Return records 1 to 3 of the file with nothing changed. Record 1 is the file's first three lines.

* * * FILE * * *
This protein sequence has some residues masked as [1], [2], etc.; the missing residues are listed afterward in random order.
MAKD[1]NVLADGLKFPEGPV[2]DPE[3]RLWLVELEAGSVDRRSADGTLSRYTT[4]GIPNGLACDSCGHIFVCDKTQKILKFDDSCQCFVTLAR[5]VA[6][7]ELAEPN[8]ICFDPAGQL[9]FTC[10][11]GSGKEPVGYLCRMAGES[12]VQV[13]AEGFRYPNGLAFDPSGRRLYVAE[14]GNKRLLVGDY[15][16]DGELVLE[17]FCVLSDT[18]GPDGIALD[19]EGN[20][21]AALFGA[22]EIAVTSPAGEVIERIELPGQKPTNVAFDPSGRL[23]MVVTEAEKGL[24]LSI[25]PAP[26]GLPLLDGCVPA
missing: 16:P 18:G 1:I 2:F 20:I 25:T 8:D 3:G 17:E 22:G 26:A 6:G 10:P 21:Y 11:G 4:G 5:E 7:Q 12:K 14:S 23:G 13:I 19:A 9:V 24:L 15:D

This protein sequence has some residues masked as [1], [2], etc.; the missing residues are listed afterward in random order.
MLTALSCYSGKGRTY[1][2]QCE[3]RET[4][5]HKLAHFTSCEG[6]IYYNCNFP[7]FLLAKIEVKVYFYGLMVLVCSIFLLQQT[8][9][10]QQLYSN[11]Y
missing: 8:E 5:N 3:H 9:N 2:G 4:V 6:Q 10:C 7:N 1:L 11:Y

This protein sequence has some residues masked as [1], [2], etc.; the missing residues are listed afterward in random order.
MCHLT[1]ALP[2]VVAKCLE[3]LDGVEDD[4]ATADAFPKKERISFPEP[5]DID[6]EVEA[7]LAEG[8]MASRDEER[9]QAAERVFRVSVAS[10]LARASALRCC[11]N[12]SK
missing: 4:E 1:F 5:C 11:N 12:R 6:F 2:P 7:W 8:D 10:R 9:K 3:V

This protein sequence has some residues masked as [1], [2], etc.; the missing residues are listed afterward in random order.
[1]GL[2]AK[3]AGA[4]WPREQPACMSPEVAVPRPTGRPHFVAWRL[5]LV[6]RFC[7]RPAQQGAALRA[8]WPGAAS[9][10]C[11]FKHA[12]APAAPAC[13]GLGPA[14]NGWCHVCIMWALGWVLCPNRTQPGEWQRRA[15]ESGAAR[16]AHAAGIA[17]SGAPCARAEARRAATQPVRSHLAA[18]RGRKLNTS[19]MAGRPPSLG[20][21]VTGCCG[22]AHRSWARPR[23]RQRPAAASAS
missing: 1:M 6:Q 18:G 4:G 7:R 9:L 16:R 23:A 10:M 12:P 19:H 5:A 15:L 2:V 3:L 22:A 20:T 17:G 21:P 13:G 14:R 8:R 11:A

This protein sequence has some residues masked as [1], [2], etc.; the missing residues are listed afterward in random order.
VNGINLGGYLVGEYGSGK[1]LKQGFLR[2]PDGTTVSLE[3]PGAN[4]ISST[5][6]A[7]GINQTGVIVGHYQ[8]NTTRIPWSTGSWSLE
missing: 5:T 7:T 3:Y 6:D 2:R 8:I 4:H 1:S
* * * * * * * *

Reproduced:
This protein sequence has some residues masked as [1], [2], etc.; the missing residues are listed afterward in random order.
MAKD[1]NVLADGLKFPEGPV[2]DPE[3]RLWLVELEAGSVDRRSADGTLSRYTT[4]GIPNGLACDSCGHIFVCDKTQKILKFDDSCQCFVTLAR[5]VA[6][7]ELAEPN[8]ICFDPAGQL[9]FTC[10][11]GSGKEPVGYLCRMAGES[12]VQV[13]AEGFRYPNGLAFDPSGRRLYVAE[14]GNKRLLVGDY[15][16]DGELVLE[17]FCVLSDT[18]GPDGIALD[19]EGN[20][21]AALFGA[22]EIAVTSPAGEVIERIELPGQKPTNVAFDPSGRL[23]MVVTEAEKGL[24]LSI[25]PAP[26]GLPLLDGCVPA
missing: 16:P 18:G 1:I 2:F 20:I 25:T 8:D 3:G 17:E 22:G 26:A 6:G 10:P 21:Y 11:G 4:G 5:E 7:Q 12:K 14:S 23:G 13:I 19:A 9:V 24:L 15:D

This protein sequence has some residues masked as [1], [2], etc.; the missing residues are listed afterward in random order.
MLTALSCYSGKGRTY[1][2]QCE[3]RET[4][5]HKLAHFTSCEG[6]IYYNCNFP[7]FLLAKIEVKVYFYGLMVLVCSIFLLQQT[8][9][10]QQLYSN[11]Y
missing: 8:E 5:N 3:H 9:N 2:G 4:V 6:Q 10:C 7:N 1:L 11:Y

This protein sequence has some residues masked as [1], [2], etc.; the missing residues are listed afterward in random order.
MCHLT[1]ALP[2]VVAKCLE[3]LDGVEDD[4]ATADAFPKKERISFPEP[5]DID[6]EVEA[7]LAEG[8]MASRDEER[9]QAAERVFRVSVAS[10]LARASALRCC[11]N[12]SK
missing: 4:E 1:F 5:C 11:N 12:R 6:F 2:P 7:W 8:D 10:R 9:K 3:V